A Nigerian protest movement calling for changes to policing has received support from a group of Niger Delta militants, while coming under fire in Lagos.
Armed government units appear to have used live ammunition in a confrontation at the Lekki toll bridge, in Lagos, on October 20. Local reports have suggested as many as 20 people were killed and 50 wounded.
Amnesty International said there was “credible but disturbing evidence of excessive use of force occasioning deaths of protesters” at the Lekki site.
Protests began earlier in October when the Special Anti-Robbery Squad (SARS) allegedly shot dead a man. People began calling for an end to the SARS unit.
On October 11 Nigerian President Muhammadu Buhari announced the unit would be disbanded and members moved to other branches. He then launched a new unit, the Special Weapons and Tactics Team (SWAT).
The president’s move failed to quell protests, which spiralled into a number of additional demands.
The Lagos government imposed a 24-hour curfew but demonstrators refused to disperse. Protestors at the Lekki bridge were reported to have been singing the Nigerian national anthem when they were fired upon.
Lagos Governor Babajide Sanwo-Olu described the events of October 20 as the “toughest night of our lives as forces beyond our direct control have moved to make dark notes in our history, but we will face it and come out stronger”.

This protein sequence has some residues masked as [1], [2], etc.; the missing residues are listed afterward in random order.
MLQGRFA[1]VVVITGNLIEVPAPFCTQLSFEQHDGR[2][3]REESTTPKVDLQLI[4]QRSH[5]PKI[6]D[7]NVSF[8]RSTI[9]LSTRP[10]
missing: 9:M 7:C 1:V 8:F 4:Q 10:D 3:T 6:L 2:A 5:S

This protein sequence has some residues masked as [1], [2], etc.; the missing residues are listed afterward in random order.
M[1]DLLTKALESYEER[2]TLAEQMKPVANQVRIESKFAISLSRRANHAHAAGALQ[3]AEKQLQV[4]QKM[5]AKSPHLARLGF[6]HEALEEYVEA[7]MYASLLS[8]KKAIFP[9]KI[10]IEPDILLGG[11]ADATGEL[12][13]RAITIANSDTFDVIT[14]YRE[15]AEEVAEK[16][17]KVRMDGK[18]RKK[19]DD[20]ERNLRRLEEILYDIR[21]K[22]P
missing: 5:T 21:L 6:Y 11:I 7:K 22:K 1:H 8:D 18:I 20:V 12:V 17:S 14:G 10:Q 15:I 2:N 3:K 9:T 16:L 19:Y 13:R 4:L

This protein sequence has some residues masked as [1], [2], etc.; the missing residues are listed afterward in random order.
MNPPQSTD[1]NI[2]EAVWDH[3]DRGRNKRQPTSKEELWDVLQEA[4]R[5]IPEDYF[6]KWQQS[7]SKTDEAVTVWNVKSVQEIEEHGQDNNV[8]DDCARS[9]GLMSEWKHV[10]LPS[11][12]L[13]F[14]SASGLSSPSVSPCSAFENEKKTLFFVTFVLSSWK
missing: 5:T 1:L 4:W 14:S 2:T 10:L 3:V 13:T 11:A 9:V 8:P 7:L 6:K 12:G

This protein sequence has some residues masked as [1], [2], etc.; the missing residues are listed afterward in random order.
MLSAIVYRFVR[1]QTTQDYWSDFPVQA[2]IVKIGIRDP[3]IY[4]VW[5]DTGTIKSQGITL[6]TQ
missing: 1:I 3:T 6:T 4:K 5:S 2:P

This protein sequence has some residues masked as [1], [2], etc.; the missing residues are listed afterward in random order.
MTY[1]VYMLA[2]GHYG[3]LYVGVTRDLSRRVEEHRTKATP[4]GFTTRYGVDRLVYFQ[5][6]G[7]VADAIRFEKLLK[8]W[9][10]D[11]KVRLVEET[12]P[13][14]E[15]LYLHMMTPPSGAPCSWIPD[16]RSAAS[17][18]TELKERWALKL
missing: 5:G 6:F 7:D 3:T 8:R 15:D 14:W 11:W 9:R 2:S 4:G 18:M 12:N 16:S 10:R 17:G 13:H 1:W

The governor went on to say he would work with the federal government to “get to the root of this unfortunate incident and stabilise all security operations to protect the lives of our residents”.
The Nigerian Army has denied accusations that it was involved in the shootings.
While demonstrators have largely focused on the issue of police brutality, some have taken advantage of the movement.
A prison in Benin City was attacked and some inmates freed, for instance. The Nigerian police have complained of attacks on their facilities.
The Pan Niger Delta Forum (Pandef) condemned attacks on protestors across the country by the police.
The Reformed Niger Delta Avengers (RNDA) also declared their support for the protests. The RNDA threatened to attack oil facilities and pipelines.
In particular, the group said it would target a Chevron platform at Abiteye, in Warri South, and Shell’s Forcados pipeline. The RNDA went on to say it would cut off gas supplies to Lagos and Abuja.
The group called for pipeline surveillance jobs to be awarded to local communities. Furthermore, the government should pay oil revenues direct to the people, rather than to governors.
The US embassy issued a security alert, noting demonstrations in the consular areas of Abuja and Lagos. “Although most demonstrations are peaceful, some have become violent and have shut down major thoroughfares and bridges,” it said.
UK MP Kemi Badenoch, whose parents are Nigerian, said London had been involved in attempts to reform SARS since 2018.
I have friends and family out there taking part in these protests and get day by day updates. My solidarity of course is with them. As for my own unpleasant encounters with Nigerian police…that’s a story for another day. (5/5)
— Kemi Badenoch (@KemiBadenoch) October 17, 2020